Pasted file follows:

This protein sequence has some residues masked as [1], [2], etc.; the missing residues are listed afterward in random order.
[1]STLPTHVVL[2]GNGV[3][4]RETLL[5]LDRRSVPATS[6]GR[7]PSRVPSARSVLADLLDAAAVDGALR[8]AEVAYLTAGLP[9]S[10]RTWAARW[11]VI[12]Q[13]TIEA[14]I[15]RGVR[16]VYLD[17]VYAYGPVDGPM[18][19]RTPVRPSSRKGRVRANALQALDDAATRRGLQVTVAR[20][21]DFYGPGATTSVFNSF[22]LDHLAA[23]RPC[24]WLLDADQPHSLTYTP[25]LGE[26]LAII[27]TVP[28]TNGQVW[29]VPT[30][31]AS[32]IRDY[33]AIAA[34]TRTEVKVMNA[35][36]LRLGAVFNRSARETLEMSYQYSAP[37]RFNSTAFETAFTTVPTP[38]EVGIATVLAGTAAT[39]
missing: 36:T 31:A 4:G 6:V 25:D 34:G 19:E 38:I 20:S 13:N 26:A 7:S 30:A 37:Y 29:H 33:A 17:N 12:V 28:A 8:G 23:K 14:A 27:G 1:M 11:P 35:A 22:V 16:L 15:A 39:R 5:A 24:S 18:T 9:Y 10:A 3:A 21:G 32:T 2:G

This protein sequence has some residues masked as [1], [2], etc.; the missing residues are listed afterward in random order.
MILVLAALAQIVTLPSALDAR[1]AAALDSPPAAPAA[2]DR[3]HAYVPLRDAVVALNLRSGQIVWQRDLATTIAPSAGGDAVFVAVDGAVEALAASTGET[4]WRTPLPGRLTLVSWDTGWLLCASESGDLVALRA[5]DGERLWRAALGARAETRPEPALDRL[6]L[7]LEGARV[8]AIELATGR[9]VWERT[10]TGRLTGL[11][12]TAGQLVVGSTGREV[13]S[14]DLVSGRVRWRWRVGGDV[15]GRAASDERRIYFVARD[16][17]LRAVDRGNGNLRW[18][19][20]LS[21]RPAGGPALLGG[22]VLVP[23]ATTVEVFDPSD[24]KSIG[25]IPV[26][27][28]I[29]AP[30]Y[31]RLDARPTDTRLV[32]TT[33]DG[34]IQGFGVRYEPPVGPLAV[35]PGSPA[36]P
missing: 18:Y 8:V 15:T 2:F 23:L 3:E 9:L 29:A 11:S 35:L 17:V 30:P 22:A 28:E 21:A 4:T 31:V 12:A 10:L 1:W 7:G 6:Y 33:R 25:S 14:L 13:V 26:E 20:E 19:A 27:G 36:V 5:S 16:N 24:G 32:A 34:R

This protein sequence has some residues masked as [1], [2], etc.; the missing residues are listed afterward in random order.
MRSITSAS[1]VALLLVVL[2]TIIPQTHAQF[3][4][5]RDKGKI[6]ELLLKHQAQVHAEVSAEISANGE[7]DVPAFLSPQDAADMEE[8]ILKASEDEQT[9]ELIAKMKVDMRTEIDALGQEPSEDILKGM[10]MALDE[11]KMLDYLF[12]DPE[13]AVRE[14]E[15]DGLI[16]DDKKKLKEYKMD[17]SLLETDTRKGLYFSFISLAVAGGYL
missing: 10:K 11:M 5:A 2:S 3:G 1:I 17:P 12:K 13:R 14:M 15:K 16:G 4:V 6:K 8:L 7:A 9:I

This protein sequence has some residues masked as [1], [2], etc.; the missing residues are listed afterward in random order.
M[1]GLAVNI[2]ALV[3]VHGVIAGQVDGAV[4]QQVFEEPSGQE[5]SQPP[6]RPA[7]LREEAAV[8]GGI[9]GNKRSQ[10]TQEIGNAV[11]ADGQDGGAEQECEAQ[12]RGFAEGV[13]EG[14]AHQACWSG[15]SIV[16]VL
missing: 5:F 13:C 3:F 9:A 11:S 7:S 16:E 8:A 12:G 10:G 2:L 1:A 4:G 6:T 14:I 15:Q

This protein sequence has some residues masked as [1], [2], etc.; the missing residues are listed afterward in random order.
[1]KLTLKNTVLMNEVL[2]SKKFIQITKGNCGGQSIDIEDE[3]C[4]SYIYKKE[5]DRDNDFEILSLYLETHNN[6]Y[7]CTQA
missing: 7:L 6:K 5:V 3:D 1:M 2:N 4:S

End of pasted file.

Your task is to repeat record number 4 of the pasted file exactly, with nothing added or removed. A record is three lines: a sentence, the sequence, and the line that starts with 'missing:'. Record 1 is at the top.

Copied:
This protein sequence has some residues masked as [1], [2], etc.; the missing residues are listed afterward in random order.
M[1]GLAVNI[2]ALV[3]VHGVIAGQVDGAV[4]QQVFEEPSGQE[5]SQPP[6]RPA[7]LREEAAV[8]GGI[9]GNKRSQ[10]TQEIGNAV[11]ADGQDGGAEQECEAQ[12]RGFAEGV[13]EG[14]AHQACWSG[15]SIV[16]VL
missing: 5:F 13:C 3:F 9:A 11:S 7:S 16:E 8:A 12:G 10:G 2:L 1:A 4:G 6:T 14:I 15:Q